The effect of housing conditions and the presence of a conspecific on corticoadrenal response to a novel environment was studied in male Sprague-Dawley rats. The response to a novel environment was the same in rats housed in groups and rats housed alone for 20 days before testing, suggesting that isolation during adulthood did not affect corticoadrenal response to a novel environment. The presence of a nonfamiliar rat (proceeding from another home cage) did not modify corticoadrenal response to the novel environment but the presence of a rat proceeding from the same home cage induced a higher corticoadrenal response to this stressful stimuli. These results can be explained considering that rats exhibit greater emotional reactivity, as measured by adrenal function, in situations which combine familiar (the other rat) and novel (the box) elements than those completely unfamiliar. © 1983 Academic Press, Inc.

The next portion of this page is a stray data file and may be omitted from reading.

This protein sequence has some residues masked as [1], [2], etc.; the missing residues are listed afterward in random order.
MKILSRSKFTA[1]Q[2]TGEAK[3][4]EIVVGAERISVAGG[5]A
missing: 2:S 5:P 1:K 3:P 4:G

|Journal||Behavioral and Neural Biology|
|Publication status||Published - 1 Jan 1983|